Do you see a collapse now Gerry?
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  17. Hitstirrer

    Hitstirrer Active Member

    So I was right then. Others can claim that a coal forge demonstrates that steel can be melted but if I mention surviving woodburner stoves/BBQs/Ovens and saucepans, my post is deleted. Instead we have a new thread ludicrously attempting to compare a ship, loaded with fuel and soft furnishings, and with all its steel with no fireproofing -- with tall buildings. Trust me, ships are not built like a steelframe building. I would certainly expect to see lightweight steel framing in a ship buckling if its coal bunker caught fire.

    But however hard you squirm around you will not get hydrocarbon fires in an open atmosphere to melt steel as it does in a forge. And you will not get office (or ships) furniture to burn hot enough or long enough to overcome a large highrise steel frame structure. Even attempting to compare the two in such a thread is risible.
  18. gerrycan

    gerrycan Banned Banned

    Absolutely not. I looked at this and other images earlier today. Do you see wooden life boats?
  19. gerrycan

    gerrycan Banned Banned

  20. Mick West

    Mick West Administrator Staff Member

    What point are you trying to make?
  21. MikeC

    MikeC Closed Account

    I think he's saying it can't be a fire because the wooden lifeboats didn't burn?

    However it seems that the fire was mostly contained within the steel hull, only "breaking through" some windows as illustrated by the photo on this page- so the damage to the boats is probably entirely from radiated heat.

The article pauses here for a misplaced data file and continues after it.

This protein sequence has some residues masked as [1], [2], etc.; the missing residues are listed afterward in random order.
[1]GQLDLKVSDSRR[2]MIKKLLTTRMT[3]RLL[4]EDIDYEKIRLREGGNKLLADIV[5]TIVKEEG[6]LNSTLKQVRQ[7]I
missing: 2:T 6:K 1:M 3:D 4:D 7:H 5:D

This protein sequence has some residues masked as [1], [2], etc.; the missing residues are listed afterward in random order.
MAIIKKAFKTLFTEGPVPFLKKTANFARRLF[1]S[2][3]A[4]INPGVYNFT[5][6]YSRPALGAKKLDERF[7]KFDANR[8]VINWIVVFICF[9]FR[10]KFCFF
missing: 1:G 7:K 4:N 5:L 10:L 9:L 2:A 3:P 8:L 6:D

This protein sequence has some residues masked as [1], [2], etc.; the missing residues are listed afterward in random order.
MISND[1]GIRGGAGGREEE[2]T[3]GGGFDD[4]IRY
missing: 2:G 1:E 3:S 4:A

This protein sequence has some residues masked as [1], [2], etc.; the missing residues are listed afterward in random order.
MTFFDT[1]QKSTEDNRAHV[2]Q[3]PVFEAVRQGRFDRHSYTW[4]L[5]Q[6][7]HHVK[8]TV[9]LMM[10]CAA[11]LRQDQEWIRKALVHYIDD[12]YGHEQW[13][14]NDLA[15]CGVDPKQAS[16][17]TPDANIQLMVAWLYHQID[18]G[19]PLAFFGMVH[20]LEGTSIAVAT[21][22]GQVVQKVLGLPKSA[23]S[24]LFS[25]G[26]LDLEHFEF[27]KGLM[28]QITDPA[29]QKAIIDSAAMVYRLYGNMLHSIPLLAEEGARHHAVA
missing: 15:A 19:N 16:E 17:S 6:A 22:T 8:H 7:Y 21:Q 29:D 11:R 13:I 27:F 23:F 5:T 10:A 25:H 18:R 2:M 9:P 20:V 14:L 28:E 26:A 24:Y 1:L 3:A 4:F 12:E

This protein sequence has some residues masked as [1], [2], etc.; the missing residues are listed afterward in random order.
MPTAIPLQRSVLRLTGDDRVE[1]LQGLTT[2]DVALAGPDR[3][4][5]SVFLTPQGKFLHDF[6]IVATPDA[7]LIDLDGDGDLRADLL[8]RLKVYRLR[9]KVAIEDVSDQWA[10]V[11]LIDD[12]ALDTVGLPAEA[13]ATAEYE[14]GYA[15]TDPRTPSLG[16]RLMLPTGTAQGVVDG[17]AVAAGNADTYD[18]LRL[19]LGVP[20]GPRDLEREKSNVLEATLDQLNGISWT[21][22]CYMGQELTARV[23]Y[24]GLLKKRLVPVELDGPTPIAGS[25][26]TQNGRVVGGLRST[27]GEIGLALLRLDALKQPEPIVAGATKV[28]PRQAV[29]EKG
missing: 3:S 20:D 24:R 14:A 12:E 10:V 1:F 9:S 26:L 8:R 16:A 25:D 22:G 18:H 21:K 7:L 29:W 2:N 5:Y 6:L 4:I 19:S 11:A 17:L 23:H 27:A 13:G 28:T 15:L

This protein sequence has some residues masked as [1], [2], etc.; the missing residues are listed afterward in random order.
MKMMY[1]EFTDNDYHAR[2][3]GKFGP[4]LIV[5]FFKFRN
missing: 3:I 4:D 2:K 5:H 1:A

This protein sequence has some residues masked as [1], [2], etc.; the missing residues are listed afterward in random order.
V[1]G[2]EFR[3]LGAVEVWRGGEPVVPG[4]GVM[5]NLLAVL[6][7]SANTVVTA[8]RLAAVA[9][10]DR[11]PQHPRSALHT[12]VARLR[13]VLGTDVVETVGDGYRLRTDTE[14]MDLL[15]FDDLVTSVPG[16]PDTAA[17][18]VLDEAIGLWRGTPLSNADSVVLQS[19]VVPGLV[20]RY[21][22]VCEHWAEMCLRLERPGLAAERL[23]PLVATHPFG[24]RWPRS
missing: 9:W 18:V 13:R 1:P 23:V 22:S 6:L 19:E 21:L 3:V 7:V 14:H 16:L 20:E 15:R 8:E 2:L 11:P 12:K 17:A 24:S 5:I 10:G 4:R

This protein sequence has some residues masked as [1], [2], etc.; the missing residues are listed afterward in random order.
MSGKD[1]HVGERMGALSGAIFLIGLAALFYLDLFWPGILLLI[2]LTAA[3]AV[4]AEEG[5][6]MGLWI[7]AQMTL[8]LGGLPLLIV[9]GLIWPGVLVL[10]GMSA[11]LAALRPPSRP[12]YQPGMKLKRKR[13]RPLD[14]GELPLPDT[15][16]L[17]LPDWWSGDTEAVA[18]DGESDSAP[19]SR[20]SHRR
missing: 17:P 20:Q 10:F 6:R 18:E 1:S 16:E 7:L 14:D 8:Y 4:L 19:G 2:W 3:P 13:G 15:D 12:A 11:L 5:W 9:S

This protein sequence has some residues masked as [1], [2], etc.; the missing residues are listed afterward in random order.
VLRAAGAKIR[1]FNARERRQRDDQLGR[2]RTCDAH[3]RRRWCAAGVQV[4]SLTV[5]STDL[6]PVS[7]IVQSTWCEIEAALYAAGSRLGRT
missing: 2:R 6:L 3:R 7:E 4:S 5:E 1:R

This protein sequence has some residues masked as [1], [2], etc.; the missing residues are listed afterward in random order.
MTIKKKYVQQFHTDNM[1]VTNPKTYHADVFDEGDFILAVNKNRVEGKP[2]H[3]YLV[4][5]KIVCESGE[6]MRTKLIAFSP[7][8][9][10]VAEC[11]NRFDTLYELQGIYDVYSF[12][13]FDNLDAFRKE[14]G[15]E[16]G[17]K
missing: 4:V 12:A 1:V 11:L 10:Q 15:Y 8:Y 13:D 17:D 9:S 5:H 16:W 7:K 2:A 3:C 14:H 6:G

Last edited: Jan 12, 2014
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  22. noronic lifeboat.
    No I don't I do however see several METAL lifeboats.
    Last edited by a moderator: Jan 13, 2014
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  23. Cairenn

    Cairenn Senior Member

    A building that had it's core fireproofing blown away in the crash and that was full or flammable items like office furnishings and synthetic fabrics. Many synthetic fabrics burn at a higher temp than natural ones. There is a reason that anyone working with an open flame like in soldering, glass working, or blacksmithing will only wear natural fibers.

    Ignoring that steel softens and bends in heat is silly. it does,
  24. Jazzy

    Jazzy Closed Account

    It should be, if you continually ignore the fact that the material is never allowed to get to its critical weakening temperature in such products because it is being continually cooled in air.

    Steel cannot be melted in a forge.

    What is risible is that you write this when the evidence is before you.

  25. Mark Barrington

    Mark Barrington Active Member

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  26. gerrycan

    gerrycan Banned Banned

    Yeah, fair point. I agree that these look like steel life boats.
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  27. Mick West

    Mick West Administrator Staff Member

  28. FactChecker

    FactChecker New Member

    I always enjoy
    So... why do we fireproof the steel girders?

    That's the question that always go unanswered and ends this conversation.
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  29. jaydeehess

    jaydeehess Senior Member

    Given the myriad of examples of partial collapses due to fire alone it is cognitive dissonance to then claim that fire cannot ever overcome the ability of steel to carry a load.
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    • Agree Agree x 1